While there were a lot of little things I picked up from my days volunteering at AECs, the biggest take home was in watching the warm up. Being stationed at Fence 6ab for Training gave me a front seat to the warm up arena and I made sure to watch what was going on over there in between riders at my fence and wallowing in self pity at being drenched by sideways rain in 60 degree weather for hours on end.
There were two main groups running training: Professional riders on training level horses and amateur adults/young riders. The two groups used their time in warm up so distinctly differently that even a beginner like myself could see it. I don’t have a good comparison on how the courses went after these different approaches to the warm up since the weather turned ugly right after the professionals rode. Too many factors played into it to be able to make any correlation between the warm up and the course and I only saw the riders over one combination, but it was still interesting enough to make me ponder it all weekend.
So what was so different?
Both groups entered the warm up about an hour prior to me seeing them at my fence, so warm up time seemed about the same for both groups. It was in how they used that warm up time that separated them out. Of note, which I think is important, the vast majority of amateur/young riders had a a trainer at the rail giving the instructions as they warmed up, so how those riders warmed up was being generated by the trainer who is also a professional and yet they were doing it very different than the professional riders were. Something to think about.
The amateur/young rider group warmed up in a manner that seemed the norm from what I have seen and read. There was a line of jumps in the center of the arena with several stadium type fences and a couple of solid obstacles and this group spent 85% of their warm up time jumping. They went over each one multiple times. A lot of these riders came to the jumps from various angles and approaches, but others just kept jumping the same ones over and over and over again. From my point of view, not knowing anything about the rider or the horse, it seemed like a whole lot of drilling and jumping efforts right before the course. But…I don’t do training level, so I have no clue if it was that much or not. It just appeared that way to me.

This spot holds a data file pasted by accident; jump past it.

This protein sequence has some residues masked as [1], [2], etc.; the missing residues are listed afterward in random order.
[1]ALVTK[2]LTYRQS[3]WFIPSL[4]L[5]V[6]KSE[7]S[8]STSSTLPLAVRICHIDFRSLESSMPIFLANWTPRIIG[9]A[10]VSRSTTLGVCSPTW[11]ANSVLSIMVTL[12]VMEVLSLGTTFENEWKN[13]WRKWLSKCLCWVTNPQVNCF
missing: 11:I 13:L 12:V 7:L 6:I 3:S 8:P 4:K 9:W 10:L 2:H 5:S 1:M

The trainers along the rail would yell various things like “don’t use a driving seat” or “hands down and forward” and “sit up until the base of the jump”. It gave the picture of the warm up being all about the rider. It was focused on working on the rider’s position, approaches and confidence. The time spent not jumping was spent milling about on the buckle. I saw a lot of trotting and same canter circles, but mostly it was jump then relax.
With the professionals, though, it was all about the horse. Unlike the prior group, the professionals spent 90% of their warm up time working on adjustability. They used the long sides to gallop and then would randomly bring the horse up at various points to a slower, more rocked back and collected canter. I saw the professionals jump maybe 3-4 times, once over each obstacle and that was that. The rest of the time they cantered, galloped and cantered some more. There was no milling about, on the buckle or trotting. They were either working on adjustability, doing a jump, or left the arena.
There are a lot of things to be thought about here. For starters, these are professional riders so yeah…they likely don’t need much work on themselves at training level when several had just been to Rolex this past spring. I’m sure they weren’t particularly nervous and this sure wasn’t their first rodeo, so working the rider kinks out wasn’t necessary. Unlike the amateur/YR group where many looked like they were about to lose their lunch off the side of their horse. I know if I had been there at the championship ride in those conditions, I would have needed all the confidence boosting a warm up could give me.
The biggest thing that got me thinking though was that trainers, who are professionals by nature of being a paid trainer, were dictating the entire warm up and not one had their student work on the adjustability of the canter before going over a course that had a lot of tight turns and bad footing. Having just watched the pros work solely on that one thing for 45 minutes, I would have thought they would have spent at least some time on the same things. While the riders were not pros, they were jumping the exact same course.
I’ll never know the reasoning behind it, but I do know that when I reach the warm up for my first cross country course that I’ll make sure to work on adjustability for a lot of it and jump just enough to get Gem thinking about jumping solid things.